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Lira Weakens on Europe’s Debt Concern, Reduced Dollar Sales

Jan. 4 (Bloomberg) -- The lira depreciated from a three week high against the dollar on concern that Europe’s debt crisis will worsen and amid speculation the central bank reduced its U.S. currency sales.

The lira weakened 0.5 percent to 1.8828 per dollar at 5:08 p.m. in Istanbul, the second time in three days. Turkey’s currency closed yesterday at 1.8735, the strongest level since Dec. 12.

“Overall the market is currently in risk-off mode as bad news out of the Eurozone are hitting the wires again,” Thu Lan Nguyen, a currency strategist at Commerzbank AG in Frankfurt, said in e-mailed comments.

The European Central Bank reported overnight deposits from financial institutions rose to an all-time high and Luxembourg Prime Minister Jean-Claude Juncker said the European Union is facing a recession of unknown scope. Turkey sells half of its exports to Europe.

Turkey’s central bank probably sold between $200 million and $250 million today including $100 million in its daily dollar sale auction, Burcin Metin, chief currency trader at ING Bank AS, said in e-mailed comments. This would be its lowest dollar sale since Dec. 29 when it began tightening lira liquidity to support the currency.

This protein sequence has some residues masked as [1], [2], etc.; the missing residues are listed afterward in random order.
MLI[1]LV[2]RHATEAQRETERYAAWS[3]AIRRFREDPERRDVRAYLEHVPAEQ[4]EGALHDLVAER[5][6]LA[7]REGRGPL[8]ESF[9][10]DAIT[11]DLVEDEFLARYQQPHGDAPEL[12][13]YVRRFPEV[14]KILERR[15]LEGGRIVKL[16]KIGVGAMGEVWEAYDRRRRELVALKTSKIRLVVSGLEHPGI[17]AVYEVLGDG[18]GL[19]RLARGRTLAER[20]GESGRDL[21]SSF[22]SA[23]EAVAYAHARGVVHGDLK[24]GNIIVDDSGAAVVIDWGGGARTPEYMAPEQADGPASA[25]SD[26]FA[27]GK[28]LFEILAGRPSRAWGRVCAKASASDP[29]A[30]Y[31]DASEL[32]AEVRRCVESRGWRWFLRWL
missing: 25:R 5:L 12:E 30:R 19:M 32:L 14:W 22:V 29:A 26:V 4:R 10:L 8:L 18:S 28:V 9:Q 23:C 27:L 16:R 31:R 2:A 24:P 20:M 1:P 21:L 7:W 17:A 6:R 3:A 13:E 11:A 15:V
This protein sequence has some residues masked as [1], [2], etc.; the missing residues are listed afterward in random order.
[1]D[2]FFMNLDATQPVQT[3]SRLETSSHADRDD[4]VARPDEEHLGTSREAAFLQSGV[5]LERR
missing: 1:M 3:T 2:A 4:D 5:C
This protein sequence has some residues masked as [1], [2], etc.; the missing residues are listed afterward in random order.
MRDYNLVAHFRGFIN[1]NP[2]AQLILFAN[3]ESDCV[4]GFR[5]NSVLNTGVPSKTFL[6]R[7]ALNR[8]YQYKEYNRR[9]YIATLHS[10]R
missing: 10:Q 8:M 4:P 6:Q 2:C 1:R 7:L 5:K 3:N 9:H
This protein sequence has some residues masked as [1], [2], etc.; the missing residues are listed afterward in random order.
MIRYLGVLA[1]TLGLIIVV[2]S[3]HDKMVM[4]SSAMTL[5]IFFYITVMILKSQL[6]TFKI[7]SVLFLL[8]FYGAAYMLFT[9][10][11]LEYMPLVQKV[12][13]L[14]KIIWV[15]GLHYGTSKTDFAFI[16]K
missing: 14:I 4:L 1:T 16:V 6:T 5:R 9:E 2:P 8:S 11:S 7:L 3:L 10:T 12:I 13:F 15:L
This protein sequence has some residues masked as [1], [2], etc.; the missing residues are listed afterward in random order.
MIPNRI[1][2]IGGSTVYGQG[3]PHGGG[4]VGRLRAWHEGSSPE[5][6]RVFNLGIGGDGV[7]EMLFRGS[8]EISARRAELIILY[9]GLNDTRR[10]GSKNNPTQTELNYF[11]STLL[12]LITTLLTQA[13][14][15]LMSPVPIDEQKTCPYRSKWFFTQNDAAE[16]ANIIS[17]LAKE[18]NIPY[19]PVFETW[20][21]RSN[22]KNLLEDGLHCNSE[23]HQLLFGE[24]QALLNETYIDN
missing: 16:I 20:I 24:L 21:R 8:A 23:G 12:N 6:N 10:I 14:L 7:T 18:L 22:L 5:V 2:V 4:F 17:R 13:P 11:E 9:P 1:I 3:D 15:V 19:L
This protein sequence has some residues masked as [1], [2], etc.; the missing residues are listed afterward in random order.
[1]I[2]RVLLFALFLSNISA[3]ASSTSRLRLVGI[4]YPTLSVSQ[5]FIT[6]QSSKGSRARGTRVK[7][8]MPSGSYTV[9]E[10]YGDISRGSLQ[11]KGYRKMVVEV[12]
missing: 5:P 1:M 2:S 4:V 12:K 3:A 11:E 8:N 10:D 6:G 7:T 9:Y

The bank has withheld lira funding at the benchmark rate of 5.75 percent since Dec. 28 and lent 3 billion liras in a one-week repo auction yesterday at an average annual rate of 11.86 percent. The lira lost 18 percent last year as inflation accelerated to 10.5 percent in December, the fastest pace in three years.

Yields on the two-year benchmark note fell 10 basis points, or 0.1 percentage point, to 11.43, declining from its highest since July 2009, according to the RBS Istanbul Benchmark Bond Index.

To contact the reporters on this story: Selcuk Gokoluk in Istanbul at; Steve Bryant in Ankara at

To contact the editor responsible for this story: Gavin Serkin at

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